Five things Elizabeth May's new book tells us

'Who We Are' takes a critical look at Canada's environmental record

Adrian Wyld/CP

Adrian Wyld/CP


emay-book-who_we_are Elizabeth May’s eighth book is a crash course in the Green Party leader’s long and winding road from an American private school education to a seat beside the translation booth at the back of the House of Commons. May’s publisher, Greystone Books, appropriately dubs Who We Are: Reflections on My Life and Canada a “marriage of memoir and manifesto.” The environmentalist, who was born in Connecticut but came of age in Nova Scotia, weaves her own life’s experience into a vision for her adopted country and the planet. At most a year out from a federal election, Who We Are is undoubtedly timely. May says she never intended to write an autobiography, and that the personal details were simply part of the book deal. That compromise allowed her to espouse the kinds of policy she’s advocated most of her adult life—and which, starting yesterday, she hopes Canadians embrace.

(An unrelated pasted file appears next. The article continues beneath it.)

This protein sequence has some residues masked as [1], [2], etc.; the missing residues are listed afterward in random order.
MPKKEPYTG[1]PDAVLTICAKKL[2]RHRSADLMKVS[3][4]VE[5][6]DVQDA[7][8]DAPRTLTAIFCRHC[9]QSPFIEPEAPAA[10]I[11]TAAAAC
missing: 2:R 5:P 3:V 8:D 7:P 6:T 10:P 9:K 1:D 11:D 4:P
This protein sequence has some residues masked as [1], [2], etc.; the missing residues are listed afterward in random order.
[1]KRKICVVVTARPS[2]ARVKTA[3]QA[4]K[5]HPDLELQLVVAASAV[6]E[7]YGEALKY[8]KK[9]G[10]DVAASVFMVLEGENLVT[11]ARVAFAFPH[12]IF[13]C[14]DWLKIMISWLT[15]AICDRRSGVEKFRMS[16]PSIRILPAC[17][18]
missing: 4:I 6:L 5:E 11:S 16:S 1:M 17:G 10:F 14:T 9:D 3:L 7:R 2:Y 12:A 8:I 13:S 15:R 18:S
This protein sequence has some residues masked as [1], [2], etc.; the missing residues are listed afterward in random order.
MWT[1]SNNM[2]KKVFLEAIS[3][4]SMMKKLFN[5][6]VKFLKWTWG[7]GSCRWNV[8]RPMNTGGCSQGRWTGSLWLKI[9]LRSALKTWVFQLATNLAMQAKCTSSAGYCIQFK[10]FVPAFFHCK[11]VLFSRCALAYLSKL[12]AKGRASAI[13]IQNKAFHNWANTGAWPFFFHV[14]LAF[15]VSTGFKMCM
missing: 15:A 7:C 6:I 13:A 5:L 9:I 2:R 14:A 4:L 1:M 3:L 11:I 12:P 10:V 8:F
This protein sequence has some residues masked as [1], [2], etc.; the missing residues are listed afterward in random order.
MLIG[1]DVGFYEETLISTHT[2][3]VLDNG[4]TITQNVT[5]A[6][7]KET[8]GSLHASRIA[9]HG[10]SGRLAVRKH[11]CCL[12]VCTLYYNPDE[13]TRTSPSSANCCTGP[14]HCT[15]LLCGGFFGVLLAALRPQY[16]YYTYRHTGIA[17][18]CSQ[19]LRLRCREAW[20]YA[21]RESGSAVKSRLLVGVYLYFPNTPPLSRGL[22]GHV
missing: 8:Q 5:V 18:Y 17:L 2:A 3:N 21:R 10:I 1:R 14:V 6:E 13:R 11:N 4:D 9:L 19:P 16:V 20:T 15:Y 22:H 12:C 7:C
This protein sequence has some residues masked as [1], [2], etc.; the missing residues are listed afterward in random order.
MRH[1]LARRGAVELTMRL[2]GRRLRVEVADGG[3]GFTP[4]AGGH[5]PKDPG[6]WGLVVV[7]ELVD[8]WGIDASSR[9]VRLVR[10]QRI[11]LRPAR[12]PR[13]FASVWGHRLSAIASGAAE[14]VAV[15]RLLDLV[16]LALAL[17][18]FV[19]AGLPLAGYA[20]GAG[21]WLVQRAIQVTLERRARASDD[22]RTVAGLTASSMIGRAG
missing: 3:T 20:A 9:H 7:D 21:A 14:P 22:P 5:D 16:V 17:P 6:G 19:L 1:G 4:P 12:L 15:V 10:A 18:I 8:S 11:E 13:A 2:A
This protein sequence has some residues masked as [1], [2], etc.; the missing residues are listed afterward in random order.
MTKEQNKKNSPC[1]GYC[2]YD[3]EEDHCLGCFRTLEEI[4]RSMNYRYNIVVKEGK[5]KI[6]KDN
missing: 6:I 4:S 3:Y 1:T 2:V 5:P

May sat down with Maclean’s in Ottawa to talk about Who We Are. The book teaches its readers a few things about the Green leader, a few more things about Canada’s place in the world, and yet more things about who’s helping and who’s hurting the fight against climate change. Here are five claims that stand out.

1. Bill Clinton is a lifelong friend.

“Of course, when I met him, he was a Yale law student.”

2. No MP spends more time in the House of Commons.

“It wasn’t that long ago that the Canadian Parliament functioned without the toxic levels of hyper-partisanship we see today.”

3. Nobody likes Canada at global climate summits.

“We’re not leaders. We’re not even followers. We’re saboteurs.”

… and May knows more about Canada’s record than some negotiators.

“I’m the corporate history for Environment Canada.”

4. (Some) transnational corporations deserve praise.

“It’s weird to me that Stephen Harper is less progressive on climate than … large, multinational oil companies.”

5. A price on carbon might be imminent.

“As we export to other countries, there will be essentially a carbon tax attached to things that come from Canada.”